Sara Swanson

Manchester architecture to be focus of ALI & WCC classes this fall

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The Fountain-Bessac House is one of Grace Shackman’s favorite buildings in Manchester.

This fall, Adult Learning Institute (ALI) of Chelsea and Washtenaw Community College (WCC) both will be offering a class titled “Architecture and History of Saline and Manchester.” The class is being taught by Washtenaw Community College (WCC) instructor, Grace Shackman.

Shackman has been interested in architecture since she was little. “My family moved around a lot and so I got to see lots of houses growing up. I can still remember the lay-outs of most of them,” she said. She got interested in historic preservation specifically when she and her husband moved into Ann Arbor’s Old West Side. She wrote about history and architecture for the Old West Side News in the 1980s, then for the Ann Arbor Observer. She expanded her interest to the whole region when she started writing for the Chelsea Standard/Dexter Leader and served as a county commissioner for eight years.

Shackman went on to write for the Community Observer, covering Dexter, Chelsea, Saline, and Manchester. Her articles on libraries, early telephone service, and one-room schools, for example) looked at all four communities. Her Manchester-focused articles covered topics such as the Fountain-Bessac House, the Village Tap, the Manchester Mill, and the church-turned-doctor’s office. At about the same time, she began teaching adult education at Washtenaw Community College, where she was encouraged to teach about the whole county, not just the Ann Arbor area.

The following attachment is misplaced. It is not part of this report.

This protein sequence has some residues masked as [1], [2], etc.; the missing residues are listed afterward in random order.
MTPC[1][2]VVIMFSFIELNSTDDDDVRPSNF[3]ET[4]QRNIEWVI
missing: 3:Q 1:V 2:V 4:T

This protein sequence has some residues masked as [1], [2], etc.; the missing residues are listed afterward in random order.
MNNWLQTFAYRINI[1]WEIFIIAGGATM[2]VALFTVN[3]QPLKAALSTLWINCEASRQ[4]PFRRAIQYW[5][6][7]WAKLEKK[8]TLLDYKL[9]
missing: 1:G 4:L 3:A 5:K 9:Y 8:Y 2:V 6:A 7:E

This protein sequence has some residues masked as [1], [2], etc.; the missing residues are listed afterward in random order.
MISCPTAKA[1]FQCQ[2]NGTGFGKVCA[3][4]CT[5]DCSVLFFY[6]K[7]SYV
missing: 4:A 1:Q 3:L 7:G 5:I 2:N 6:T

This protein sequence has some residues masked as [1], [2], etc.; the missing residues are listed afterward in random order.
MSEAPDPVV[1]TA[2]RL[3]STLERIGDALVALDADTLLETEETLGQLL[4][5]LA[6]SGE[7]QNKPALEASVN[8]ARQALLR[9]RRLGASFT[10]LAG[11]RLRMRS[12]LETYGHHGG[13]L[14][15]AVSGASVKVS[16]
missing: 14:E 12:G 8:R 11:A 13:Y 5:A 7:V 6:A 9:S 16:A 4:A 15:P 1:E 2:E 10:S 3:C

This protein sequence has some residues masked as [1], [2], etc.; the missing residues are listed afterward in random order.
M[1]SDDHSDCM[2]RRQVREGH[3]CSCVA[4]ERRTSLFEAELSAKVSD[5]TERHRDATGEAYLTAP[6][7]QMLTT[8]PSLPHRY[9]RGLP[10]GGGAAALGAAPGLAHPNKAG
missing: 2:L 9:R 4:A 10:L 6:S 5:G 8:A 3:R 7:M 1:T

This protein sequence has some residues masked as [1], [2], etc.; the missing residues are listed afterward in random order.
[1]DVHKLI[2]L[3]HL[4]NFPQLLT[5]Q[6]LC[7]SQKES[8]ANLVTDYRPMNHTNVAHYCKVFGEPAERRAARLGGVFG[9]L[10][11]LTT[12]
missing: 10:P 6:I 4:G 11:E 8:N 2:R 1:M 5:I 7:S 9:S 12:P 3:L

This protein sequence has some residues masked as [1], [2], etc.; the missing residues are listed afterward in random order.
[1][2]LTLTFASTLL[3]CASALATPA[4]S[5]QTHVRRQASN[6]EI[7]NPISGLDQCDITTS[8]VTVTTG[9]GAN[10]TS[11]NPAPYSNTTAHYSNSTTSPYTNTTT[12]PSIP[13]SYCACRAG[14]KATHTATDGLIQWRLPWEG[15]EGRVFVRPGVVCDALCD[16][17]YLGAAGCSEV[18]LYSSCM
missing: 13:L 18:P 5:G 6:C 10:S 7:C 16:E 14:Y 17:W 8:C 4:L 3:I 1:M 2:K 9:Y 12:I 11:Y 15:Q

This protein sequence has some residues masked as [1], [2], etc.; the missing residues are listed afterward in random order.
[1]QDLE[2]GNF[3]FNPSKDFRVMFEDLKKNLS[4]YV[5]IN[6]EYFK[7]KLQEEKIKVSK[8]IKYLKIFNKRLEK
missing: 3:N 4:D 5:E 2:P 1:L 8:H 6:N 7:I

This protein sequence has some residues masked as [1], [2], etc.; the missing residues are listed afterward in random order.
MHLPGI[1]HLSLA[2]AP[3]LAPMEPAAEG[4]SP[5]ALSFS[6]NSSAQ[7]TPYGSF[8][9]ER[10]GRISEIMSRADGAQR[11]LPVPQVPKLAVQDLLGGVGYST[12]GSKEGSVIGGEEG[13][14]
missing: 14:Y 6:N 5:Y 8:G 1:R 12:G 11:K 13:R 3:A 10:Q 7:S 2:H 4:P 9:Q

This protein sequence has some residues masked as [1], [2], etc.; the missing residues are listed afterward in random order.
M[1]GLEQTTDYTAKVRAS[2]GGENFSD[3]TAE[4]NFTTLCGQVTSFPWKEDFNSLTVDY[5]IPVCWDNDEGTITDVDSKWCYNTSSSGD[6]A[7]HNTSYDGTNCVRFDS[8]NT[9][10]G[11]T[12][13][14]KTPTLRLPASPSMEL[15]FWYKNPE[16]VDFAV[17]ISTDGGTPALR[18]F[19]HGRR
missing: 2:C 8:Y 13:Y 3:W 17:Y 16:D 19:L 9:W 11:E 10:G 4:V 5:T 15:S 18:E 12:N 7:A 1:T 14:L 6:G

“At first my articles and lectures were about local history but the more I researched, I began to understand how architecture and local history were intertwined,” Shackman explained, “For instance, in Manchester the original Commercial Italianate down town is gorgeous, but also tells us that in the 19th century Manchester was a busy regional commercial center, as do the great Italianate mansions backing into the river. The mill building can be seen as architecture but also as a remnant of early industry. I like to show my classes the mill race and the mill pond, so they see how the mill worked.”

Her first and third class will be power point lectures using old pictures to show the history and architecture of each town. The following class will be a walking tour to see what is left and to put everything from the class before into context. The ALI classes meet during the day, while her WCC class meets on weekday evenings for the power point classes and then on Sundays for the walks.

WCC “loans” Shackman to ALI. “I enjoy teaching for ALI,” she stated. “They are a wonderful group of people, very supportive in all ways.  They furnish me with a class assistant and an AV person. A lot of the people take my classes again and again so I know them and have become friends.”

The ALI class will meet in Dexter on four Thursday afternoons beginning September 14th and costs $25 in addition to a $10 registration fee (financial aid is available.) To register for the ALI class, visit or pick up a registration form at the Manchester District Library. The class through WCC will meet in Ann Arbor on two Tuesday evenings and two Sunday afternoons (walking tours) and costs $89. To register for the WCC class, visit (click on “community enrichment,” then “history and culture”).

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